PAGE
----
Speaking on the Friday of the AGM, Dr Michael Harty TD, who is member of the Future of Healthcare Committee, also said he believes progress around the contract is slow.
“From what I gather, there is very little negotiation going on with the new contract. It’s tinkering with the existing contract,” said Dr Harty, “adding a little bit of chronic care management, etc. I don’t get the impression that the Department or the HSE are engaged in a new GP contract negotiation; that’s my impression.”
However, Dr Harty said that the final report of the Future of Healthcare Committee envisioned a future contract that would be flexible.
“The GMS negotiations are going to be crucial for whether practice is going to have value or not,” said Dr Harty. “In our [report] we are looking at flexible contracts, contracts that involve part-time GPs, full-time GPs, salaried GPs, etc.”
Dual members encouraged to push IMO and NAGP together towards a united front
GPs who are members of both the NAGP and the IMO were urged to put pressure on the IMO to work in a “united” manner with the Association.
The Association’s Chairman Dr Andy Jordan made the call at the NAGP’s recent AGM in Maynooth.
During his Chairman’s address, Dr Jordan said: “I want to see the NAGP and the IMO present a united front in contract negotiations and work together for the betterment of general practice and patient care.”
In a Q&A session following his address, Dr Jordan was asked how unity could be developed.
“We keep talking to them, [we have] written to them on numerous occasions and in the background, we make contact,” said Dr Jordan.
“The other thing that is really important, there are a lot of members of the NAGP who are dual members with the IMO. I think we could try and get those people to put pressure on the IMO to come together [with the NAGP on issues].”
Dr Jordan added that the ICGP has a “crucial part in bringing the organisations together”.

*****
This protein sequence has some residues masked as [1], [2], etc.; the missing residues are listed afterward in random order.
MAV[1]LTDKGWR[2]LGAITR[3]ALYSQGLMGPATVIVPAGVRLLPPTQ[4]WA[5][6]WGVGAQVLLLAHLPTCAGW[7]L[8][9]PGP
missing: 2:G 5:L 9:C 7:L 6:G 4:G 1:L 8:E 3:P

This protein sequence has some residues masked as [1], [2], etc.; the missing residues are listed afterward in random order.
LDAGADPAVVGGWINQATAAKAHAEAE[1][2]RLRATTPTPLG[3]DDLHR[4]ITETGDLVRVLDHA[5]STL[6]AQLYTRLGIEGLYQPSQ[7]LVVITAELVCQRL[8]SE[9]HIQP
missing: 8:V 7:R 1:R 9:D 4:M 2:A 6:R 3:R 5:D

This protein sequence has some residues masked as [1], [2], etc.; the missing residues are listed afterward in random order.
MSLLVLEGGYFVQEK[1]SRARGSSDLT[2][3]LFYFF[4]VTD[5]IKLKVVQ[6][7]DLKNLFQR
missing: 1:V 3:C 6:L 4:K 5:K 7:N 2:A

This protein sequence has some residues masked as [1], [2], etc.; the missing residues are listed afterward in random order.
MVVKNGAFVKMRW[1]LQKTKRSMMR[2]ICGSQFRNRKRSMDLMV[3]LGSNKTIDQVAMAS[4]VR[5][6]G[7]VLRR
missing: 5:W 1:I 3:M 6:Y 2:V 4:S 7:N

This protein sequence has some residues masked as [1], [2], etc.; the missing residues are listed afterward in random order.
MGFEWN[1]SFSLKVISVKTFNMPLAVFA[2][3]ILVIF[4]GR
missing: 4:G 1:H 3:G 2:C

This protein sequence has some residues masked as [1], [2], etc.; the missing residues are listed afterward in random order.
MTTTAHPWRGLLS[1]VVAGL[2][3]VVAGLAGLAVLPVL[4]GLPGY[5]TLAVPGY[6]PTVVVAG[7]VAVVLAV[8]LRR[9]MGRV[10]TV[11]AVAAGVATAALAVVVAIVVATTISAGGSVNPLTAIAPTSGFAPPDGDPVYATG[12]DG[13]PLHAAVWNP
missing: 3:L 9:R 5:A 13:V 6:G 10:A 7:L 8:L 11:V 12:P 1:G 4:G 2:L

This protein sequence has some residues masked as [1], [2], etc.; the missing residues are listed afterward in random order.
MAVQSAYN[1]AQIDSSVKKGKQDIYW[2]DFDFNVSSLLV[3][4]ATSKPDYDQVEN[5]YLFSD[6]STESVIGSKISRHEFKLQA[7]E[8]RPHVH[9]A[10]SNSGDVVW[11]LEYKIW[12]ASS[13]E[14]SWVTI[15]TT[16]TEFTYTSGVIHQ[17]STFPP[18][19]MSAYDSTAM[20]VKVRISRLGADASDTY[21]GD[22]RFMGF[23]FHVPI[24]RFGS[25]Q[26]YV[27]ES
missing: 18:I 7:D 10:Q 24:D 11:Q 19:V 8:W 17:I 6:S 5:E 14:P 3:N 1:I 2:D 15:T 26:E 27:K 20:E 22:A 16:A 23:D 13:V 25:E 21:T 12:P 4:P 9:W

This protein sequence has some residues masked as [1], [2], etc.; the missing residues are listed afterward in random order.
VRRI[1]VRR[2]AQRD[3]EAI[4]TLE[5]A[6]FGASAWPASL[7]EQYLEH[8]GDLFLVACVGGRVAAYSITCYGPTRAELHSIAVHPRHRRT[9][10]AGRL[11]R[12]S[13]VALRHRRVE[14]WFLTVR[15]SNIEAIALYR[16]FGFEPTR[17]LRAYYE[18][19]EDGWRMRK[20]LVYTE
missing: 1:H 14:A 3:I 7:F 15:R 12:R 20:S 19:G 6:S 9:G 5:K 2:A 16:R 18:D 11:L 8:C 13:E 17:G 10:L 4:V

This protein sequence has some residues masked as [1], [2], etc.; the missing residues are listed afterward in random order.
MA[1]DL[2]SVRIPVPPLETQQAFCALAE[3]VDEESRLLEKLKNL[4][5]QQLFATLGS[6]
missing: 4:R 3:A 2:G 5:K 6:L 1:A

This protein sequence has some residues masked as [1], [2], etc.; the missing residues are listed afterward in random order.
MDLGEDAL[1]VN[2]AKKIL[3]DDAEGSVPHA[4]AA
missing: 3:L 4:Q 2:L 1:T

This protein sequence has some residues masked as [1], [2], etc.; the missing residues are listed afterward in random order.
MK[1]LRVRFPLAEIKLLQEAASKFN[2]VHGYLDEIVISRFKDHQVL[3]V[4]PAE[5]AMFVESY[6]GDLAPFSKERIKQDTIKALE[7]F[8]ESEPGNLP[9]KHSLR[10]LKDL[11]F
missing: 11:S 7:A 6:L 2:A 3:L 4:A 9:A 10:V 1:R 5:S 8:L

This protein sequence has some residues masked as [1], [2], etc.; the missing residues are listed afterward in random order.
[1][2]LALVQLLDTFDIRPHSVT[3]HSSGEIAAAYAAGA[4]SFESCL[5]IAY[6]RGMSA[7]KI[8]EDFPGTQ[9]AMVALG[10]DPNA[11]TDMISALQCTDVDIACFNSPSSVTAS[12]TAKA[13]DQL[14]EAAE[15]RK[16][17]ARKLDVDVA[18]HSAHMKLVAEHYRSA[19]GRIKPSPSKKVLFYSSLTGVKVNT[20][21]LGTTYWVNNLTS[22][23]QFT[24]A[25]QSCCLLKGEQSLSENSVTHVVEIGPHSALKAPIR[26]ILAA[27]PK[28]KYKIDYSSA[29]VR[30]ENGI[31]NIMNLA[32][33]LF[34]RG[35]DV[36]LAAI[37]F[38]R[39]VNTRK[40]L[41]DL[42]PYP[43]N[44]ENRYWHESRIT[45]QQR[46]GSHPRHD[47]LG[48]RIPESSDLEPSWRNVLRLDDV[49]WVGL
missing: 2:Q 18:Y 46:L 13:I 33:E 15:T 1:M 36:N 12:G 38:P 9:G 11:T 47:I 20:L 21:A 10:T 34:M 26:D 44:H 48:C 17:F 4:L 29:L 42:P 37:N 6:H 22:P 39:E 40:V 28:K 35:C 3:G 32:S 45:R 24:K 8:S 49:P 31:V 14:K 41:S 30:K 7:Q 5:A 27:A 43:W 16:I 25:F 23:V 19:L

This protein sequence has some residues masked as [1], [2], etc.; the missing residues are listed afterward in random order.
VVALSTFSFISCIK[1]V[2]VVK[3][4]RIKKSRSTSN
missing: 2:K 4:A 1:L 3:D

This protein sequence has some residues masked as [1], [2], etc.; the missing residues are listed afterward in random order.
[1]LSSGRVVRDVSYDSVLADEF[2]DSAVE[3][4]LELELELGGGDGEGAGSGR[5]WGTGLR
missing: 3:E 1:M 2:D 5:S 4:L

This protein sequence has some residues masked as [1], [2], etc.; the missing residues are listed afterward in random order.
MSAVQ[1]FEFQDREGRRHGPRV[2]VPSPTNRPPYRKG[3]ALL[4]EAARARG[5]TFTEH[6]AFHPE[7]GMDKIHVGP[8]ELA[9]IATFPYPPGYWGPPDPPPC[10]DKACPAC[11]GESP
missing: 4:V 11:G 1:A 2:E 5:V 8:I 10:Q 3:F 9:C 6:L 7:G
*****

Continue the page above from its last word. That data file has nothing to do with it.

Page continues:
Dr Ronan Fawsitt, who sits on the NAGP National Executive, said that when the Future of Healthcare Committee makes its final report, “there is an opportunity for us as an organisation to call on the IMO and ourselves to actually sit down together and negotiate a new contract within six months”.
Also speaking at the AGM, former TD and Mayo GP Dr Jerry Cowley said that he is a member of both organisations.
“What is needed is that we should all work together,” said Dr Cowley. “You cannot force the IMO to come to the table with the NAGP if they don’t want to do so, but I agree their members can do it. And I am a member of the IMO and the NAGP. We need to go in together. We are all speaking the same language.”
Dr Jerry Cowley, Mayo GP
Focus on FEMPI and contract at AGM motions
The NAGP passed a motion demanding the immediate reversal of FEMPI at its AGM in Maynooth.
The amended motion also stated that the reversal should take place “in advance of and separate and not conditional on any new [GP contract] agreement”.
“So where is general practice after eight years of doing less with less?” asked NAGP Chairman Dr Andy Jordan during his address.
“FEMPI commenced in 2009 and unfortunately, the Government singled-out general practitioner services for the most drastic cuts of all. This decision has had disastrous consequences for the profession and for patients.
Dr Andy Jordan, NAGP Chair
“We need immediate reversal of FEMPI in line with what is happening in other organisations. The really odd thing about FEMPI in general practice was that it was the patients that suffered. This was patients’ money that was taken away. No further unresourced work will be accepted by GPs.”
A number of other motions dealing with the GP contract were also passed, including an undertaking by the Association to “define, in the context of the current GMS contract, the true obligation of the 24-hour commitment to be ‘contactable’ for urgent cases”.
Separately, the Association passed a motion calling on the Department to reimburse domiciliary visits by GPs on a fee-per-item basis.
The CEO of the NAGP Mr Chris Goodey told delegates that the Association had witnessed a 43 per cent increase in membership in 2016, with a total figure of nearly 2,000.